{jatabs type="content" position="top" height="auto" skipAnim="true" mouseType="click" animType="animFade"}

[tab title="Movie Review"]

Inside Llewyn Davis - Movie Review


5 stars

Inside Llewyn Davis – while being focused on the Greenwich Village scene of the early 1960s – is a timeless masterpiece of sound and vision and perfectly relevant in today’s absurd world.  Yes, I said that the period film is, in fact, timeless.  It is further proof that Joel and Ethan Coen are at the very top of their game.  I could go on and on with hyperbole after hyperbole but I won’t.  The overkill game of words makes it harder for you to believe me, just trust me when I suggest to you that the Coens are the greatest working filmmakers in the industry today.

Inside Llewyn Davis is a circular journey involving an imperfect man trying to maintain his integrity as a folk singer through the absurdity of modern life.  Davis (Oscar Isaac) is walking wounded.  He’s a struggling artist at odds with himself and the breaks he won’t allow himself to have in the wake of his songwriting partner’s suicide.

With one album under his belt, he cons and plays his friends in the scene – Jean and Jim (Carey Mulligan and Justin Timberlake) for food, shelter, all the while putting off the internal storm that is developing within him.  He has poor relations with women and can barely take care of himself, let alone the housecat he accidentally frees after a particularly strange conversation with Troy Nelson (Starl Sands).

Loosely based off Dave Van Ronk’s near rise to fame, Inside Llewyn Davis is unique in its perspective because the Coens – regardless of their successes – still carry with them the ability to tap into an authentic portrayal of someone striving to be a “Somebody” in the few months before the world discovered Bob Dylan.  The episodes in this portrayal may not be as slapstick as some of their previous efforts, but the melancholy is always balanced with moments of sly wit and humor.

Of course, the Coens’ unmistakable knack for creating unforgettable characters – a junkie hipster (John Goodman) and his Dean Moriarty-like tagalong (Garret Hedlund) in this film – that, like fearless warriors, wonder up and down strange highways at night is always present.  This is indeed a charm of theirs and, working together with a soundtrack produced by T-Bone Burnett, the results are fabulous.

Some of Davis’ friends – namely the Gorfeins (played by Ethan Phillips and Robin Bartlett) - want to support him and some – baritone Al Cody (Adam Driver) – could care less.  Regardless, Davis doesn’t make it easy and when a fairly sporadic road trip to audition for club owner Bud Grossman (F. Murray Abraham) goes south, we see a protagonist who can’t help but make the same mistakes time and time again.

Inside Llewyn Davis has a universal message.  It delivers more honesty than you’d ever guess based solely on the trailers and the music in the film.  Its lead character tackles his world as if he’s Sisyphus himself and stopped rolling a boulder up the hill long enough to pick up a guitar and watch that damn rock roll back down…only to do it all over again.[/tab]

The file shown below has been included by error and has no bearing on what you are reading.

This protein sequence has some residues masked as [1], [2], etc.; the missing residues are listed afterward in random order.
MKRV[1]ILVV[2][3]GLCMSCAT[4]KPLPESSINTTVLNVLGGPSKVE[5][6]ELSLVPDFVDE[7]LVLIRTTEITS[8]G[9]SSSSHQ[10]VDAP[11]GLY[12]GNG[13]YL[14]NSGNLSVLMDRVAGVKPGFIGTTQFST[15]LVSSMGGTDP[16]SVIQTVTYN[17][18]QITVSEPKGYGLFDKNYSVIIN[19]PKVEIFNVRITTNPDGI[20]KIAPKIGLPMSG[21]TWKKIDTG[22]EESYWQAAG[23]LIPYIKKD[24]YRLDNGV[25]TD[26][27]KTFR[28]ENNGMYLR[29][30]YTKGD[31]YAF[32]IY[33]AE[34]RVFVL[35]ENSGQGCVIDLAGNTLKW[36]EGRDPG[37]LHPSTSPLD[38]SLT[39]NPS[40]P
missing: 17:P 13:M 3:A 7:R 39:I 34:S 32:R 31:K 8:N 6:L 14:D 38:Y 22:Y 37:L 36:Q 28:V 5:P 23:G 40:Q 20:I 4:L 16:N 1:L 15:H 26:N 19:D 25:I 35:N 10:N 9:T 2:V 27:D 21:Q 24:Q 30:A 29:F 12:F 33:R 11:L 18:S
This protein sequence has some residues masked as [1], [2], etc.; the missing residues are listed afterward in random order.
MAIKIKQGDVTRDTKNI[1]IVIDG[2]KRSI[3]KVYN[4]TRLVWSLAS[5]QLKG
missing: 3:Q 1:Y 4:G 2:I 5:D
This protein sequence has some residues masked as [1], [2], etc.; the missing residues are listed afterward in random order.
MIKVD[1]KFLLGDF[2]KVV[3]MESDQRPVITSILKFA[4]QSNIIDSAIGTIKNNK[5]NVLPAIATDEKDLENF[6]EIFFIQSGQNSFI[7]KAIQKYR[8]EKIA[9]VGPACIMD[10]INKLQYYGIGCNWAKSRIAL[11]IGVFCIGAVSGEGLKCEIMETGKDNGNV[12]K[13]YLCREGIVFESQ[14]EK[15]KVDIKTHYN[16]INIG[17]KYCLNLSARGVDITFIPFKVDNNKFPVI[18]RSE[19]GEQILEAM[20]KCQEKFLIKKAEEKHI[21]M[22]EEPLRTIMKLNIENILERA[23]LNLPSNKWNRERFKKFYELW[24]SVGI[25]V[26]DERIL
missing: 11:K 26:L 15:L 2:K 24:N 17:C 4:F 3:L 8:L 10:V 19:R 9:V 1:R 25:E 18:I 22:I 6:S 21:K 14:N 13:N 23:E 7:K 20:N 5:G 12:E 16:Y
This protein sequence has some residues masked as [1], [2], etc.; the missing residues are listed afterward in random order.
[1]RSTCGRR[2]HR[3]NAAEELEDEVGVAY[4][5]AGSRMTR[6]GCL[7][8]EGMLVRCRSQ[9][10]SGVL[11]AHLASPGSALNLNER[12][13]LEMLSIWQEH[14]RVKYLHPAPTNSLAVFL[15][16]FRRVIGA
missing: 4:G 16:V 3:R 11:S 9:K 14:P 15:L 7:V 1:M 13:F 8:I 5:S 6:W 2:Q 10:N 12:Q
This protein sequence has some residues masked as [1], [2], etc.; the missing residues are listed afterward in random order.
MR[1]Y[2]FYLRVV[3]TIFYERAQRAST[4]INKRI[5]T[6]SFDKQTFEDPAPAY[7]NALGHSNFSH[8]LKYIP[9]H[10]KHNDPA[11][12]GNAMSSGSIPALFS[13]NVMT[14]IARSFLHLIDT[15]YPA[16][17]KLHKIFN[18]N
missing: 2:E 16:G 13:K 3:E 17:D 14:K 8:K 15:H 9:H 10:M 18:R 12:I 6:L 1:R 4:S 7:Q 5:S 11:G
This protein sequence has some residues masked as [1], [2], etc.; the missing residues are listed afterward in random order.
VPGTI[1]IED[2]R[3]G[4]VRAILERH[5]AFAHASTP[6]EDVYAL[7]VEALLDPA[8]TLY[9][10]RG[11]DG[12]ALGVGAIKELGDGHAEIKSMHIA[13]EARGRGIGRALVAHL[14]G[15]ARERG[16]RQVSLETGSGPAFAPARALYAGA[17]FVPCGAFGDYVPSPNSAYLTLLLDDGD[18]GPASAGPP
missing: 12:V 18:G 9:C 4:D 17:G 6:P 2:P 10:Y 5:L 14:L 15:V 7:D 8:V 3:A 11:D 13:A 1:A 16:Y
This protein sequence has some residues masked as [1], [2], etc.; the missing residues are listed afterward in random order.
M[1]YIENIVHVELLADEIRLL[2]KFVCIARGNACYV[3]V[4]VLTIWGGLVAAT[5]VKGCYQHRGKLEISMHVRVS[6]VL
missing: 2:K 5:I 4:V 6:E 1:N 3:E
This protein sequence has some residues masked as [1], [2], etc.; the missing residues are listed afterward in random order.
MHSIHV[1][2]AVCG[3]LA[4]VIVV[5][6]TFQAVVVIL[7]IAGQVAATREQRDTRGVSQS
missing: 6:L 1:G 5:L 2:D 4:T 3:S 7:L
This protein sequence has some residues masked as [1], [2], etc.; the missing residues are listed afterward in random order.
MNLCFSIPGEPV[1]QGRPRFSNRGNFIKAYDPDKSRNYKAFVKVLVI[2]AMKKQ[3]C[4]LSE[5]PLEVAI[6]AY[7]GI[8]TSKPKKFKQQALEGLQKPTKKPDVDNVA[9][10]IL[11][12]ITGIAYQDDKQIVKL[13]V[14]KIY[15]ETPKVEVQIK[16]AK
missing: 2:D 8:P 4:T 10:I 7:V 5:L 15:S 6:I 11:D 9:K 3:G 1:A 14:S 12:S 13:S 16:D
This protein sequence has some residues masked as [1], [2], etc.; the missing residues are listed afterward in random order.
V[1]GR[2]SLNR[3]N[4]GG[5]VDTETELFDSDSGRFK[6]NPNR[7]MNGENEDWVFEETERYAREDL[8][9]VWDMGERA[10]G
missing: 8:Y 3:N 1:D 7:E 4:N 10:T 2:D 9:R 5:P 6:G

[tab title="Film Details"]

Inside Lllewyn Davis - Movie ReviewMPAA Rating: R for language including some sexual references.
105 mins
: Ethan Coen, Joel Coen
: Ethan Coen, Joel Coen
Oscar Isaac, Carey Mulligan, John Goodman
: Drama
Inside Llewyn Davis
Memorable Movie Quote: "George Washington Bridge? You throw yourself off the Brooklyn Bridge."
CBS Films
Official Site:
Release Date:
December 20, 2013
DVD/Blu-ray Release Date:
No details available.

Synopsis: Follow a week in the life of a young folk singer as he navigates the Greenwich Village folk scene of 1961. Guitar in tow, huddled against the unforgiving New York winter, he is struggling to make it as a musician against seemingly insurmountable obstacles -- some of them of his own making.[/tab]

[tab title="Blu-ray Review”]

Inside Llewyn Davis - Blu-ray Review


Blu-ray Details:

Available on Blu-ray - March 11, 2014
Screen Formats: 1.85:1
: English, English SDH, Spanish
English: DTS-HD Master Audio 5.1
Discs: 25GB Blu-ray Disc; Single disc (1 BD); Digital copy
Region Encoding: A

Brought to you (rather silently) by Sony Pictures Home Entertainment, Inside Llewyn Davis finds its way onto blu-ray. The 1.85:1 1080p AVC picture is photographed on film and exhibits a perfectly natural appearance. The color palette is well balanced, with no exaggeration. Hues are warm and rich, with an earthly feel. Fleshtones are naturally rendered throughout. Contrast is well balanced with deep blacks and revealing shadow delineation. Everything appears realistic in the naturally dim and filtered New City and Chicago winter environments. The DTS-HD Master Audio 5.1-channel soundtrack is minimalist in scope, even during the music performances. Atmospherics enliven the proceedings and provide aggressive surround immersion. Deep bass is supportive but brief.



  • None

Special Features:

Alas, there is little love shown for this film as supplemental material adds up to only one. Special features include the featurette, which provides a nice look into the production of the film, and an UltraViolet digital copy. This is a disappointing release indeed, especially for an Academy Award nominated film.

  • Inside 'Inside Llewyn Davis' (43 min)


[tab title="Trailer"]